To do this, it’s vital you take an active role in your children’s lives and don’t let your spouse handle all doctor’s appointments, school conferences, home from school sick, birthday parties, and other needs of the child. If you defer to your wife and let her handle everything, it could be used against you in a custody case. Be active in your children’s lives and take on responsibilities so that you can prove your fitness for custody.

Having an attorney during a custody case is vital. You need to make sure that you have someone representing you, who knows the legal system, what judges are looking for, and who can diligently represent you through the process. One of the great benefits of having an attorney in a custody case is that the attorney can help you avoid making mistakes and can give you direction on what you should and should not do before, during, and after a custody case.

Why Work With Cordell & Cordell

The national family law firm of Cordell & Cordell has years of experience championing the rights of men. We truly understand the challenges men face during a divorce. Clients seek our legal services because we are known for our aggressiveness and confidence to stand up for men, advocating to protect their financial and family interests.

We still see bias men face in family courts and work to make things fair for husbands and fathers. When you hire Cordell & Cordell, you’ll get your day in court with your family law matter.

Hear From the Men We’ve Helped

“[My attorney] did everything exceptionally well. She was quick to respond, always available, and always there to answer any questions that I had. She always made herself available to me. She was absolutely great. She was always friendly, professional, and I could not have asked for a better experience overall.” — Daniel H.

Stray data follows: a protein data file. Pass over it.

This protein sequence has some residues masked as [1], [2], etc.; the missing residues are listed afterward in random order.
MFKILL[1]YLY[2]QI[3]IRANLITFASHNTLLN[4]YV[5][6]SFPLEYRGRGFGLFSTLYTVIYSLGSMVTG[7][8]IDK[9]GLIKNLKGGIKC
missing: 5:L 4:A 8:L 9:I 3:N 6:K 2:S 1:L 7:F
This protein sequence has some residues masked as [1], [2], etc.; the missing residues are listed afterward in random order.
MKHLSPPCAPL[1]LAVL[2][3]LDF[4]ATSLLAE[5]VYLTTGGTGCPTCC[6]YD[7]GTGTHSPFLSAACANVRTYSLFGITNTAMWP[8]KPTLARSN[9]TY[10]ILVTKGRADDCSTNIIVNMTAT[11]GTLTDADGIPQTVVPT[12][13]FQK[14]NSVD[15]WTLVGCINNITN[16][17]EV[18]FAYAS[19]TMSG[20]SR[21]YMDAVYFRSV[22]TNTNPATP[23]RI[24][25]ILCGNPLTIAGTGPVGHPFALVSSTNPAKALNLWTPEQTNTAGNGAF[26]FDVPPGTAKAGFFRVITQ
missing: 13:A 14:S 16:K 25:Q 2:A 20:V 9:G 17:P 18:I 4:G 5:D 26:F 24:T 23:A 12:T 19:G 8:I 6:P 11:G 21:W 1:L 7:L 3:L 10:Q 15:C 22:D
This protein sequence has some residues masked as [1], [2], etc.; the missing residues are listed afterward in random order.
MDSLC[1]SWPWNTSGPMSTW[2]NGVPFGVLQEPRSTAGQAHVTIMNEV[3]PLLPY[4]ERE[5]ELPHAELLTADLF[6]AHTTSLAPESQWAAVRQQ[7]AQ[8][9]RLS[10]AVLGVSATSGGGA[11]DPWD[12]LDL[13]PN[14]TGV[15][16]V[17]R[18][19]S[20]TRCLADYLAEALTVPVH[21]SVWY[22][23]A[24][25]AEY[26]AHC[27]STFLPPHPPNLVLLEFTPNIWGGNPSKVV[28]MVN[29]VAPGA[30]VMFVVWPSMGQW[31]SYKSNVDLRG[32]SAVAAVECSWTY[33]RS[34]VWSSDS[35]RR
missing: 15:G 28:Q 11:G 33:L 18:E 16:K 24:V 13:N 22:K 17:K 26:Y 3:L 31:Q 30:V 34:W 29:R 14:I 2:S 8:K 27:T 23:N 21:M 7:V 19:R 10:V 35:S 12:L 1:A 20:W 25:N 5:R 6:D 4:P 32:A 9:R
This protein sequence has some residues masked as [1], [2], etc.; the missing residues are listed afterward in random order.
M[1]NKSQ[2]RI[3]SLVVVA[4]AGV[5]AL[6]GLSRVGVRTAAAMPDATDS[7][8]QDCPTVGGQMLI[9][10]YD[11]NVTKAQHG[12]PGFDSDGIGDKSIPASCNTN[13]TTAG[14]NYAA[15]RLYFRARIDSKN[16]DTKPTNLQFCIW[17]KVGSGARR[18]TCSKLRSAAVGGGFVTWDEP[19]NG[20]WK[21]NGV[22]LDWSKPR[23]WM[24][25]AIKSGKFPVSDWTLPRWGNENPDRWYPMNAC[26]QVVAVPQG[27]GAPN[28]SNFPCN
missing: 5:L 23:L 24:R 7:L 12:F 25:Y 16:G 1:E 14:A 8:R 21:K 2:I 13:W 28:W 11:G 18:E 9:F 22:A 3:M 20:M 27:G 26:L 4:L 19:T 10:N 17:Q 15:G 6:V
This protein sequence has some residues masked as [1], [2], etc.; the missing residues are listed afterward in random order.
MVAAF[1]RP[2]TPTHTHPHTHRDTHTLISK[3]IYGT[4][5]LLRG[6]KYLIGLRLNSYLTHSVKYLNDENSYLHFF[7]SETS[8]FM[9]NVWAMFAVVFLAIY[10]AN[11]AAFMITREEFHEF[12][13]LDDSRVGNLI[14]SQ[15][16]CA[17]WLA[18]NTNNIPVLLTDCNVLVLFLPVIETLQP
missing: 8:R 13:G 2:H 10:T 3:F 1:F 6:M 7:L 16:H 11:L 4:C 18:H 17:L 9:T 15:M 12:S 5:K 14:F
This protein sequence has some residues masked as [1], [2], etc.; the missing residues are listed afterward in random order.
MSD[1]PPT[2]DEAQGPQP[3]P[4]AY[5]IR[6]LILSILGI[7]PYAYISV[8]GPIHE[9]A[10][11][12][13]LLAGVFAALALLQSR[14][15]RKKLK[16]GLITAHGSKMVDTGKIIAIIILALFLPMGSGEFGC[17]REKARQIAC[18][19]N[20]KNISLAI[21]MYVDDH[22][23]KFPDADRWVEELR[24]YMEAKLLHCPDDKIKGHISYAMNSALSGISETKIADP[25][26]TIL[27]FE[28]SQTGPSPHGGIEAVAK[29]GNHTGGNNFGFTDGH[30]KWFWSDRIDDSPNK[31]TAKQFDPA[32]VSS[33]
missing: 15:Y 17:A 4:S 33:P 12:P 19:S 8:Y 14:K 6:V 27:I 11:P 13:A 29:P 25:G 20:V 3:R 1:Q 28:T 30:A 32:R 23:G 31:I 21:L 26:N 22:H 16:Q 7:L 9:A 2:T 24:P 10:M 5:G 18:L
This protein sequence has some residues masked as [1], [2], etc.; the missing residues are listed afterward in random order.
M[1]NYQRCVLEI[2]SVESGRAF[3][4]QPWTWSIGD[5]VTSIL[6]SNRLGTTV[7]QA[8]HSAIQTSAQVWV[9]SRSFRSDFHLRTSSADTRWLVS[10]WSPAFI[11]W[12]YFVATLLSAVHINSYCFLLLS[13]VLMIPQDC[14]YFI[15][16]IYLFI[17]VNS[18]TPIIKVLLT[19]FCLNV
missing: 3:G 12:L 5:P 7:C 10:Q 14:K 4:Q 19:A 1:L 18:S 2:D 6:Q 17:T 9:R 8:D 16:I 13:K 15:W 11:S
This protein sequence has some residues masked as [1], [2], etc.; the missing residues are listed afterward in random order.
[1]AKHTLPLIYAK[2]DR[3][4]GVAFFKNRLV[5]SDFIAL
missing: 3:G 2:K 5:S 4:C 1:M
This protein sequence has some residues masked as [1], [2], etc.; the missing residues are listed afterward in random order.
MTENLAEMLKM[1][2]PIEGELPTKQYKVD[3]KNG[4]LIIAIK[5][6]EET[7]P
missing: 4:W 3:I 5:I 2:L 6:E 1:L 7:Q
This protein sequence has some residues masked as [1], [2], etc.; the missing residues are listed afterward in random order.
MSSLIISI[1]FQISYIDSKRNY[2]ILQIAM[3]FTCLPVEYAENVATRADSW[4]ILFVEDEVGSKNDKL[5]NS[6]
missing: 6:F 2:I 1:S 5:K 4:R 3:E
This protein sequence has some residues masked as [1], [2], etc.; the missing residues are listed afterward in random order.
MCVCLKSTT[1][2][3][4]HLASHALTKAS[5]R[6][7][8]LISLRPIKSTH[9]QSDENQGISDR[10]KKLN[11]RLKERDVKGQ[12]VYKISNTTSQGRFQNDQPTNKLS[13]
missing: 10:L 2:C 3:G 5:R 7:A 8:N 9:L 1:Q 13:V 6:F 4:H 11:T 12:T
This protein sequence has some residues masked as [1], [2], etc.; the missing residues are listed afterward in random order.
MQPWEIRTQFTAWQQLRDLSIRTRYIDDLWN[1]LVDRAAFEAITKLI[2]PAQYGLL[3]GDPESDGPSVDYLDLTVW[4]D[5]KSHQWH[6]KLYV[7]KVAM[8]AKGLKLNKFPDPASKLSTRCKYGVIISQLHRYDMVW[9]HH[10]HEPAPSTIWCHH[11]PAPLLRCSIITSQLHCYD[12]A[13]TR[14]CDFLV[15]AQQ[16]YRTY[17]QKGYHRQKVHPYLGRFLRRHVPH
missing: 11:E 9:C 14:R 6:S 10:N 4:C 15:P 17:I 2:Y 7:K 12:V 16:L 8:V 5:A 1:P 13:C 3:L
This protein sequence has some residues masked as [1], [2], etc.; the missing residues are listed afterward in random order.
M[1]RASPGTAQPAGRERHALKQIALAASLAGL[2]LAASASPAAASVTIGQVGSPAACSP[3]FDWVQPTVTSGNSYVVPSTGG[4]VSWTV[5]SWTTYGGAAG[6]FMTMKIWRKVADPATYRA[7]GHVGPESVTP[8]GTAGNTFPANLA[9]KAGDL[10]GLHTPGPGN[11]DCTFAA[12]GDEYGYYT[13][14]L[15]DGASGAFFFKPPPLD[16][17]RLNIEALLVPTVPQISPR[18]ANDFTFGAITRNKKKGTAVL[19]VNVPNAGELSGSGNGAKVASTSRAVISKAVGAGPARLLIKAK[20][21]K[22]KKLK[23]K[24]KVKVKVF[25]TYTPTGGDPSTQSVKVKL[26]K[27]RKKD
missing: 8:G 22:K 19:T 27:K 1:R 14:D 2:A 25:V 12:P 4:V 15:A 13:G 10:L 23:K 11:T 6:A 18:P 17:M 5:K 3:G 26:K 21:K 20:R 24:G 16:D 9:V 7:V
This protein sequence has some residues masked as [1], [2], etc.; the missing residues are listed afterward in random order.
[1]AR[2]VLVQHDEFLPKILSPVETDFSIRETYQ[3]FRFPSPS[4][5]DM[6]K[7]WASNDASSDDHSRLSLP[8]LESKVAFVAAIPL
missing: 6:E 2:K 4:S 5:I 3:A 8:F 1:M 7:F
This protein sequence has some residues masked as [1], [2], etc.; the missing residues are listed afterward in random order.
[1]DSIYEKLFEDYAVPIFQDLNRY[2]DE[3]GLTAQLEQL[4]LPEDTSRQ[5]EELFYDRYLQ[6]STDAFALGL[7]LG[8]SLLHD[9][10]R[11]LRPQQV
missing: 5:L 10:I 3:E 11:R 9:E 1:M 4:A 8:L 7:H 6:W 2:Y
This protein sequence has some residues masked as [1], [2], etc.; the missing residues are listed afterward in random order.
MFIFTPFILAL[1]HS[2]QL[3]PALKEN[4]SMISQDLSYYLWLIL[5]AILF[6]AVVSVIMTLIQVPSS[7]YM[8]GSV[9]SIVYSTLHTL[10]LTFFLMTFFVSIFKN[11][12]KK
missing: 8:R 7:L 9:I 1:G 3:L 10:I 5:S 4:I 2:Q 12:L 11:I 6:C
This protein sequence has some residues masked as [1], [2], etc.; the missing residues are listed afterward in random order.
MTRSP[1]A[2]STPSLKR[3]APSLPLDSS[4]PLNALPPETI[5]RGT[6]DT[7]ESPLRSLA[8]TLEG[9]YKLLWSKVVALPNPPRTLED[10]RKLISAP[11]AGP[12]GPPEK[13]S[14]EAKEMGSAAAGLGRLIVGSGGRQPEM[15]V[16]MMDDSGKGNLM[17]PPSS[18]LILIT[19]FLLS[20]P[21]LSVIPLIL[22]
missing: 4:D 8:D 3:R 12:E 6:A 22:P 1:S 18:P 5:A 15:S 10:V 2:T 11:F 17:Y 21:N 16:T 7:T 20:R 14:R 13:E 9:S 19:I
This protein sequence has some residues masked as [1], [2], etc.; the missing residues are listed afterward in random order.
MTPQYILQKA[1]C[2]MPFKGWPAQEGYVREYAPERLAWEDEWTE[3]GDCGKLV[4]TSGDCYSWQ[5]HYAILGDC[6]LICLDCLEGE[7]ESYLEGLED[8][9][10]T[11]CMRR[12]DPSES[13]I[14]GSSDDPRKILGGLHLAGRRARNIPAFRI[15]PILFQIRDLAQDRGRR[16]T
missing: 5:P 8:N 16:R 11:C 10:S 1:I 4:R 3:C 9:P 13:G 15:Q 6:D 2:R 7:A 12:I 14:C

“I am very very happy. [My attorney] was timely with responses and that is not something you get often these days so that really stood out. She was very personable and didn’t speak like a robot like some polished people in suits do. I really felt like she was on my side.” — Robert S.

Additional Resources

  • The Financial Impact of Remarriage: Generally, remarriage has no impact on child support since your ex’s new husband is not legally responsible for the children. However, if your wife remarries, if you pay alimony, in most cases, spousal support is terminated.
  • Enforcing Family Court Orders With Contempt Actions: Courts take contempt behaviors very seriously. If you believe your spouse is violating any court order, seek legal advice right away.

Mediating and Ligating Divorce in Alpharetta

The issues husbands and fathers face in court are often unique. Due to the biases that may exist, men may face difficult times when it comes to family court decisions. The attorneys at Cordell & Cordell understand these biases and will aggressively fight against them.

If you’re looking for strong advocacy for your family law issue, schedule a consultation with a Cordell & Cordell law office, call 866-DADS-LAW (323-7529), or fill out our online contact form.

Frequently Asked Questions

How Long is the Divorce Process in Georgia?

It is difficult to answer with certainty how long a divorce will take. Since no two situations are the same, the length of time a divorce takes will depend upon your specific circumstances and whether the divorce is uncontested or contested. Speaking with an Alpharetta divorce attorney about your exact situation will provide you with a more precise timeline.

What is Legal Separation in Georgia?

Legal separation is not a technical term in Georgia. Georgia follows a “separate maintenance” action to allow for separation without judicial termination of the marriage. A separate maintenance action allows spouses to live apart and can address issues such as child custody, visitation, child support, and spousal support without officially dissolving the marriage. Couples might want to stay married for religious, financial, or other reasons (e.g., health insurance).

Are There Any Weird Marriage Laws in Georgia?

In Georgia, adultery is technically still a crime, but it is unlikely anyone has been convicted of it in several decades. If adultery is a factor, it is an issue to discuss with your Alpharetta family law attorney.

Should You Speak to an Opposing Lawyer?

Your attorney would recommend against speaking to the opposing council without your own legal representation present. Anything you say to an opposing counsel is not considered confidential and can be used against you in family law proceedings.

Frank Murphy

Edited By Frank Murphy

Chief Compliance Officer
Frank Murphy

Frank Murphy is the Chief Compliance Officer and an Executive Partner at Cordell & Cordell. His responsibilities include oversight of the Firm’s compliance with Legal and Ethical obligations as well as contributing to the day-to-day operations of the Firm as an Executive Partner.